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Beware of this Lethal Malware that Employs Typosquatting to Siphon Banking Data

Scan the URL twice, before entering any banking details on the website.

 

Disneyland Team, a Russian-speaking financial hacking group was identified using lethal info-stealing malware with confusing typosquatted domains to siphon login data for banking sites. 

The malicious campaign was discovered by Alex Holden, the founder of cybersecurity consulting firm Hold Security, and reported on by KrebsOnSecurity. 

According to the report, the hacking group specifically targets individuals compromised with a powerful banking malware called Gozi 2.0 (AKA Ursnif), which can siphon the data of internet-linked devices, and install additional malware.  

But Gozi is not as powerful as it used to be because search engine designers have launched multiple security measures over the years to nullify the threat of banking malware. But this is where typosquatting plays an important role by designing phishing websites with domain names that are common misspellings of websites. 

Take U.S. financial services company Ameriprise for example. Ameriprise employs the domain ameriprise.com. The Disneyland Team's domain for Ameriprise users is ạmeriprisẹ[.]com (the way it displays in the browser URL bar). The brackets are added to defang the domain.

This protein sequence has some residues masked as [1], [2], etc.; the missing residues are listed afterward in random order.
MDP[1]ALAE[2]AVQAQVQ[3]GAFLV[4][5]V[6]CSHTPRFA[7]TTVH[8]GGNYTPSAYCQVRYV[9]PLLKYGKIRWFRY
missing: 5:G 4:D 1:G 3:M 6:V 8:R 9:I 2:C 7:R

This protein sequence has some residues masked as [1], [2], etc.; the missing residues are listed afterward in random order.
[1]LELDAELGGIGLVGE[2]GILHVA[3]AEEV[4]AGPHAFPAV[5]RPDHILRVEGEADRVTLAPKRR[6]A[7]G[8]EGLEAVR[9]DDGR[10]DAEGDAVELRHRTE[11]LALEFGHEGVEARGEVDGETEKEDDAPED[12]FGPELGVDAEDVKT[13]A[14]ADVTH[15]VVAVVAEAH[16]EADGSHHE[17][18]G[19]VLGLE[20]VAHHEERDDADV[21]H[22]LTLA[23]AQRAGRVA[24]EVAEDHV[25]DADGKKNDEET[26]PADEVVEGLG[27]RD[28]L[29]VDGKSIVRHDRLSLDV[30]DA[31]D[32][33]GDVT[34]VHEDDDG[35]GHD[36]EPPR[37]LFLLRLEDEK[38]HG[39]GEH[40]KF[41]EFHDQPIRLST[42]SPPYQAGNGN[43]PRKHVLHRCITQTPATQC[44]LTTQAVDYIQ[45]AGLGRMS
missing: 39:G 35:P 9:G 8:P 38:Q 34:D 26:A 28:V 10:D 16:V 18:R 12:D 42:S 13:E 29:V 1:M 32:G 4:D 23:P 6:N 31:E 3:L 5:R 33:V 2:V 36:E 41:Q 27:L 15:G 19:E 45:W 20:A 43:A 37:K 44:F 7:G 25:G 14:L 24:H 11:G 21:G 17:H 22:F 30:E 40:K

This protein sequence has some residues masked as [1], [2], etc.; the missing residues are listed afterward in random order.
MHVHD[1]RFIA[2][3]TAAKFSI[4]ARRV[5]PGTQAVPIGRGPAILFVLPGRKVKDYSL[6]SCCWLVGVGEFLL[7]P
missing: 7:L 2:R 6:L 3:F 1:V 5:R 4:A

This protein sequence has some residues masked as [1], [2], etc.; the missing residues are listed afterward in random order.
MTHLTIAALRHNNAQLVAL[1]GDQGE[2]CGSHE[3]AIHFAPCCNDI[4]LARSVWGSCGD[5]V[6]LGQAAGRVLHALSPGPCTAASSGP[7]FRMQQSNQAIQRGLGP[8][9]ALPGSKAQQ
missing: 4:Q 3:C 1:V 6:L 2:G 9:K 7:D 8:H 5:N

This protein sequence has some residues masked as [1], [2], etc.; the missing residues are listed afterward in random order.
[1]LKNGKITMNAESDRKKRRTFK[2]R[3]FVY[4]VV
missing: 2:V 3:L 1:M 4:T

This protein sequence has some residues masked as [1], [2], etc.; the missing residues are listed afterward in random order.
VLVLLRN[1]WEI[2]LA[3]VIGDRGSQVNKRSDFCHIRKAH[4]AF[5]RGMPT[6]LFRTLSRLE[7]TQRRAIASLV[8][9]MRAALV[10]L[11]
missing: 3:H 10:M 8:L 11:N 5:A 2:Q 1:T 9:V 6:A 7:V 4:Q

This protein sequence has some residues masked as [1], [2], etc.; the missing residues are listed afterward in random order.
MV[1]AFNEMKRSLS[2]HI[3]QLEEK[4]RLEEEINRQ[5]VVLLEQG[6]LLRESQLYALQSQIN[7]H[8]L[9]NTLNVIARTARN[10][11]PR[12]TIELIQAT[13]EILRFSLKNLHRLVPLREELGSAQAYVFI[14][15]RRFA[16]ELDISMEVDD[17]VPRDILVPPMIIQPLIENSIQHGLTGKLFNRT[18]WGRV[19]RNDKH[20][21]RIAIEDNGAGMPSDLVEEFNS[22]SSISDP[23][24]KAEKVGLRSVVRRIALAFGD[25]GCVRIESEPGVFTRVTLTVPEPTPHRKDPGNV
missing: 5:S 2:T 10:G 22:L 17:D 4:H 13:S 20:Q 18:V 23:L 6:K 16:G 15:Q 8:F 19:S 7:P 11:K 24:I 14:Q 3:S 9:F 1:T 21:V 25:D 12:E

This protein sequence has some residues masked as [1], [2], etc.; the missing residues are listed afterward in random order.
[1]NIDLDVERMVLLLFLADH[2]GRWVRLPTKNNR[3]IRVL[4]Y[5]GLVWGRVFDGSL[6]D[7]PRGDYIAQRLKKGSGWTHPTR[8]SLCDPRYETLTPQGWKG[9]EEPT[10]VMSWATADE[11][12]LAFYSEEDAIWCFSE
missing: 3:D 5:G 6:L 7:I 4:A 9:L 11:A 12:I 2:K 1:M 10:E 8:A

On observing carefully, you can make out small dots under the "a" and the second "e," and if you thought them to be specs of dust on your screen, you wouldn’t be the first one to fall for the visually confusing scam. These are not specs, though, but rather Cyrillic letters that the browser renders as Latin. 

So, when an individual falls into the trap laid by scammers and visits these bogus bank websites, it gets overlaid with the malware, which forwards anything the victim types into the legitimate bank’s website, while keeping a copy for itself. That way, when the real bank website returns with a multi-factor authentication (MFA) request, the fake website will request it too, effectively making the MFA useless.

“In years past, crooks like these would use custom-made “web injects” to manipulate what Gozi victims see in their Web browser when they visit their bank’s site, KrebsOnSecurity reported. “These could then copy and/or intercept any data users would enter into a web-based form, such as a username and password. Most Web browser makers, however, have spent years adding security protections to block such nefarious activity.”
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